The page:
In thinking about the illusio, all of these distinctions in “value” hinge upon Huggan’s summation of “value” as a construct. Literary work has no intrinsic value – a work’s distinction (and in this case, prize-branding) as valuable rests upon the cultural schema of what is valuable. The two distinctions in literary value Coleman’s article outlines demonstrates the cultural relativity of value – in valuing the author we emphasize the individual creator (and often, their identity) in the process of production, and in valuing the novel over other forms, we value one structure of writing over many others.
“As Hugh Eakin has suggested, the Booker, despite the development its ‘multicultural consciousness,’ has arguably done less to further the development of non-Western and /or post-colonial literatures than it has to ‘encourage the commerce of an “exotic” commodity catered to the Western literary market'” (414).
As a response to this Sarah Chruchwell’s comments on the process of awarding the Booker prize and states, “If out of those 156 books, publishers only submit a fraction of women, then that is a function of systemic institutional sexism in our culture. The same point goes for racial diversity: either we six people, all of whom work on behalf of literacy and education, are sexist, racist troglodytes, or we live in a racist, sexist world and the publishing culture reflects that.”
There are many things at stake found in both comments. Besides the obvious (the writer’s life and possible outcomes from winning such a prestigious award), the community of those who read (the “public”), and future winners of this prize are all influenced by past choices and decisions made. The decision to include or exclude is an important one both authors make, but Churchwell notes that its a failure of the system and note hers. This seems to be a careless notion as publishers send specific copies that they deem worthy because they resemble past works that have been “critically acclaimed”. The argument goes full circle, and rather than changing the process she would rather claim its not her fault. Eakin will then have it right because its not a development at all, but rather another similar book sold based on an old framework.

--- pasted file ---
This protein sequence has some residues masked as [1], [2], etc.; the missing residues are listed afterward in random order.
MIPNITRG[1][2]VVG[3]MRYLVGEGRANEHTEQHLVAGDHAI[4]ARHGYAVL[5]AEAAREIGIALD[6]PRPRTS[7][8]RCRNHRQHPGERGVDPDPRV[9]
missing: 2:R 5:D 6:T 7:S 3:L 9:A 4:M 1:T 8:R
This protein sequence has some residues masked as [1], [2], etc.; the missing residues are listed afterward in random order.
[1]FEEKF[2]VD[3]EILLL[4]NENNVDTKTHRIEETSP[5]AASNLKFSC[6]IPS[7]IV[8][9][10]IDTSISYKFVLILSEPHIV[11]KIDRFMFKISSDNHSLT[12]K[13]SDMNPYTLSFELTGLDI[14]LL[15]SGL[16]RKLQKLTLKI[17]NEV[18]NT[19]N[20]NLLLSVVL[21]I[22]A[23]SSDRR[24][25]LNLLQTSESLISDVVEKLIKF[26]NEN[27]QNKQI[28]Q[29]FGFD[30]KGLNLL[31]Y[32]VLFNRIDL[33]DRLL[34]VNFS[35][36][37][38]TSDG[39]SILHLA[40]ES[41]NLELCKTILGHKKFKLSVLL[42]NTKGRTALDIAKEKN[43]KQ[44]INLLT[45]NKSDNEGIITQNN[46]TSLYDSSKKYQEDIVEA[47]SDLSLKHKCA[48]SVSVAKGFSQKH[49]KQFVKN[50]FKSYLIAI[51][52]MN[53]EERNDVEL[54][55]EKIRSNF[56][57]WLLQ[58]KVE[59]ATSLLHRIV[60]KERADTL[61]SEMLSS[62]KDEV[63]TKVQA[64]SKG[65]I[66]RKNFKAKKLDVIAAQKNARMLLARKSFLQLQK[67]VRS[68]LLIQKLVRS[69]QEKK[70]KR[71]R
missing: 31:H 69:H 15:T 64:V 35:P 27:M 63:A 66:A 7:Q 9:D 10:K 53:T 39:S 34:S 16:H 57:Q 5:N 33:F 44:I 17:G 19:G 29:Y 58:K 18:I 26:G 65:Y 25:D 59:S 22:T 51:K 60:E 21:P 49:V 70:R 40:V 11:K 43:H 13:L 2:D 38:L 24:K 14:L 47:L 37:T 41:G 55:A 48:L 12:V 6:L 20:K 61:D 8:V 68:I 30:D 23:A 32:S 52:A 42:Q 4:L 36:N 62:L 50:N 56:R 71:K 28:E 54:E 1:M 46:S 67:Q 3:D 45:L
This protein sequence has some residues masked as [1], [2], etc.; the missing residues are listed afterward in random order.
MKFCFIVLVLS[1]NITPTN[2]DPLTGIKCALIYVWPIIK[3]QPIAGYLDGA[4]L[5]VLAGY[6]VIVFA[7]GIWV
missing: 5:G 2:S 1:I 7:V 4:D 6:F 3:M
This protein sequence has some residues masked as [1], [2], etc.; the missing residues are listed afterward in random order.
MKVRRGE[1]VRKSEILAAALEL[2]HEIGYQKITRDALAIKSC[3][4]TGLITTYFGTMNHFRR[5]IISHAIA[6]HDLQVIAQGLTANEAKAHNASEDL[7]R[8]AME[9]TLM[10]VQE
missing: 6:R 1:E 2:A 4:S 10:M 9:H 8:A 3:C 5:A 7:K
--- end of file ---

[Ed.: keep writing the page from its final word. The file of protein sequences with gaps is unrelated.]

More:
The Booker prize grants a literary work a level of authenticity and authority which it might not really earn. It also commodities works of literature that are believed to represent the exotic “other”. Although books that are awarded the Booker Prize end up gaining a larger reader audience, these readers don’t always receive these books in the manner that they are meant to be received.